So there we stand: three immigrants in a room, with one bemoaning immigrants to the other two. Now while I might be filling in the blanks here, the presumption on her part seemed to be that our presence in Germany was fine: we’re white, we’re ‘us’. The Arabic people, the Turkish, and the refugees (some of whom had been on the wrong end of police batons in the weeks and months immediately prior at Oranienplatz, Ohlauer Straße and Gürtelstraße) are ethnically different, they’re not white, they’re ‘them’. I begin to wonder whether that diamante crucifix in the window should be a flaming one, with a white cloak and cowl behind it.
Things don’t stop there though, it’s only going to get worse she says. Now that Bulgaria and Romania have been accepted into the EU, we’ll be inundated with Bulgarians and Romanians too – “gangsters, fraudsters and criminals” all flooding across die Grenzen in a vast black tide of doom, ready to engulf all in its path. Strangely, this seemed to suggest that her image of Romanians wasn’t coloured by her time spent growing up and living in Romania, but by opinions she had since absorbed living here in Germany (unless, of course, Romania is in fact some sort of vast pirate-cove like haven for all the nefarious creatures of the Balkans). Her sentiments were identical to those that periodically stain the pages of the right wing press when any country gains entry into the EU, and its citizens gain the right to move unhindered within it.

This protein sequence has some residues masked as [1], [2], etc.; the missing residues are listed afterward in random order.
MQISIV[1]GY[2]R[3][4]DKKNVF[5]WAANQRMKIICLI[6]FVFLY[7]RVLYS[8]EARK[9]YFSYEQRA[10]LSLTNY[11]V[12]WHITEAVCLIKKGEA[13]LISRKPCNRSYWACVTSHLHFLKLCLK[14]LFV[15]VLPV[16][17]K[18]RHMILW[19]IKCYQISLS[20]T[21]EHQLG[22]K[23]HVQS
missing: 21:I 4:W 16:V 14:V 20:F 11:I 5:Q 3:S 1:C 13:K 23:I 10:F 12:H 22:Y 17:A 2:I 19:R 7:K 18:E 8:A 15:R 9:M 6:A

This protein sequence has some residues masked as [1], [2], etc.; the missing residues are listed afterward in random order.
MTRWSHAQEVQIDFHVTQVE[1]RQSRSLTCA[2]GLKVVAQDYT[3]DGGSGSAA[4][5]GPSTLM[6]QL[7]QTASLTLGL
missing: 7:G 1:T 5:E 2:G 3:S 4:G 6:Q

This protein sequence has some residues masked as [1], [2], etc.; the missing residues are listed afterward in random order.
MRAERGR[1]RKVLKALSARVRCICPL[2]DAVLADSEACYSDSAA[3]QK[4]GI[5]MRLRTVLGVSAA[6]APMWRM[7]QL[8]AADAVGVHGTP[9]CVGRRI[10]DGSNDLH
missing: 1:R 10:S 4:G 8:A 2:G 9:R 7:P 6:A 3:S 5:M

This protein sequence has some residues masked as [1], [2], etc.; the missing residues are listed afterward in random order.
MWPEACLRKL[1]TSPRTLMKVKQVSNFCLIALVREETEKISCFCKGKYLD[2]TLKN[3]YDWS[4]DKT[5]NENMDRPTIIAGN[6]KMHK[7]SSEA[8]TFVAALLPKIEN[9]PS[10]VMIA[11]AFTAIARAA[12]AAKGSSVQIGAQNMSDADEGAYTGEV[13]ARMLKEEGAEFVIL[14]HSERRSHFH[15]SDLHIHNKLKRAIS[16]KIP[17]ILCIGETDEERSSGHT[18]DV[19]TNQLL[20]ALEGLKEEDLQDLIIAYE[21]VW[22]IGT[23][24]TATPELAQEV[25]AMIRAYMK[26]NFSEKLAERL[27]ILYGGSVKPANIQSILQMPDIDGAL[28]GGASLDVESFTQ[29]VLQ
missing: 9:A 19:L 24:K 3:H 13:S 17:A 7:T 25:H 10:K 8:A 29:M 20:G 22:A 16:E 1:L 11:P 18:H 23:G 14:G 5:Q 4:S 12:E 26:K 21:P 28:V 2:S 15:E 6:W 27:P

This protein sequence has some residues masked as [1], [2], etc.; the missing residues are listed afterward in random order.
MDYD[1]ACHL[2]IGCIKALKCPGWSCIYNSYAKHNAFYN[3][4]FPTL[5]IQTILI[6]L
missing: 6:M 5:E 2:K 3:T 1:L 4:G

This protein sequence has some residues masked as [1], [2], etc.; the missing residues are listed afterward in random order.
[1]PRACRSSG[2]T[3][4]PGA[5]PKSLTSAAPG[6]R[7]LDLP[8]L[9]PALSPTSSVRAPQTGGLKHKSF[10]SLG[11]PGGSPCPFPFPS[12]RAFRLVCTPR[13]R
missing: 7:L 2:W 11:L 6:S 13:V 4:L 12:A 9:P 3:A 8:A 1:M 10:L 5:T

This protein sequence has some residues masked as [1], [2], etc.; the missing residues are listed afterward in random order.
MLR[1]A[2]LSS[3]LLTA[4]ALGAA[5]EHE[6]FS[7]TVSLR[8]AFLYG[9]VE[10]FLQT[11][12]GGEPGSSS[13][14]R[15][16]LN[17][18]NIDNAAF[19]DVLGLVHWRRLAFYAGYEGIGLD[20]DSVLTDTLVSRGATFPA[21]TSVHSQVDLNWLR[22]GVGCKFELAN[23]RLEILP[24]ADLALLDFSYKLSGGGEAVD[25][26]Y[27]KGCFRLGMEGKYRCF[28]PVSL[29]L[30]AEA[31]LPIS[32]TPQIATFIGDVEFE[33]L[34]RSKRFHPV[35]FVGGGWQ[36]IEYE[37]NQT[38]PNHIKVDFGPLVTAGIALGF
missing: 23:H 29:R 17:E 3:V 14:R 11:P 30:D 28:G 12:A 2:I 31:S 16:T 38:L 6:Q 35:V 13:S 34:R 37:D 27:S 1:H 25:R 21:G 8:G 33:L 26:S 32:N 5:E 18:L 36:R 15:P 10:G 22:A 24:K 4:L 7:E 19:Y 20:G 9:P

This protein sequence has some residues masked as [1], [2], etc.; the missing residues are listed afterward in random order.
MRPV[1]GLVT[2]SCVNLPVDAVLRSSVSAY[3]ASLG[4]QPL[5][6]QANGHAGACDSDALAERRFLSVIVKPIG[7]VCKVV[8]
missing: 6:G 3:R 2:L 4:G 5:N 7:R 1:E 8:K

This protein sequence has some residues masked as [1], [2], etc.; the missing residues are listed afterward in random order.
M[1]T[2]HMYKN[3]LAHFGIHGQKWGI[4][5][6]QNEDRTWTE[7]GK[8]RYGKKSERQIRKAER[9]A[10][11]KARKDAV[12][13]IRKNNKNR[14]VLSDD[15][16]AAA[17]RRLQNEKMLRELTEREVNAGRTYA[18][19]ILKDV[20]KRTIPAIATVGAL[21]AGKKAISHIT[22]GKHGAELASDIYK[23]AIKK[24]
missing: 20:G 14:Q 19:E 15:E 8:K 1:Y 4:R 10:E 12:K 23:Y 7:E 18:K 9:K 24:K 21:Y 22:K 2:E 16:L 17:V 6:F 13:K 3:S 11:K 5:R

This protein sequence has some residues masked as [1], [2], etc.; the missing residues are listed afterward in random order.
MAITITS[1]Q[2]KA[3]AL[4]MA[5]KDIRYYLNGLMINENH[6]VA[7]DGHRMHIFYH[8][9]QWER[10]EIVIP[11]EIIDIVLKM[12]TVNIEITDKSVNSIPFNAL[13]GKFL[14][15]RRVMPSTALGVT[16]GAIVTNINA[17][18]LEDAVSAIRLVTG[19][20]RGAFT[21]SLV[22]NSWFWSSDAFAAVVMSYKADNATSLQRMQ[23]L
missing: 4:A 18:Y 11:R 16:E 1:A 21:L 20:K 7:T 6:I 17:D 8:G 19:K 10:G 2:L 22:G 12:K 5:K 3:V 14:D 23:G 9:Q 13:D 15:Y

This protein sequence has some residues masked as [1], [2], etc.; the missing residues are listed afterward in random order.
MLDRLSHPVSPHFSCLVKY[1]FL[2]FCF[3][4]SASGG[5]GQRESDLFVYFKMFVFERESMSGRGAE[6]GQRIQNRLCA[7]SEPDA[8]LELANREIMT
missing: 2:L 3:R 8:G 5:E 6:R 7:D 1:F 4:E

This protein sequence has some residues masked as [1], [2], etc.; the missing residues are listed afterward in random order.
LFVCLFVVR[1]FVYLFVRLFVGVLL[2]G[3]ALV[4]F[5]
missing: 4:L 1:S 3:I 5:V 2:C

My mind flits back to the point in the conversation where she’d smiled sweetly and gushed that she feels German, and I realise the significance of her prior admission. She’d created an assimilated persona for herself, one that had utterly left behind first the Romanian, and then the immigrant she had been. This persona put her at odds with Berlin’s Turkish population – many of whom would have been part of, or descended from, Turkish families who were ushered into West Germany and West Berlin on the back of a 1961 labour recruitment agreement signed to provide human fuel for a rapidly expanding West German economy – on grounds of ethnic difference, denying their German-ness in order to gratify her own. What was more tragic, though, was that this persona also denied the right of others to follow a trail that she herself had followed, in search of a better life for herself and her family. It denied the person that she was thirty years prior.
Having left the store and the sweet, crinkly racist behind, I began mulling over our whole exchange, coming to the conclusion that: a) it’s important to champion people’s right to freedom of movement, regardless of their creed or circumstance, b) that despite the fact that I live in Germany I shouldn’t lose touch with my native culture and people, no matter what’s said elsewhere about them, and c) that I should never, ever, under any circumstance be a prick to someone who’s just taken the plunge and moved to Berlin. Chances are they’ve taken enough abuse from second-hand clothes sellers already.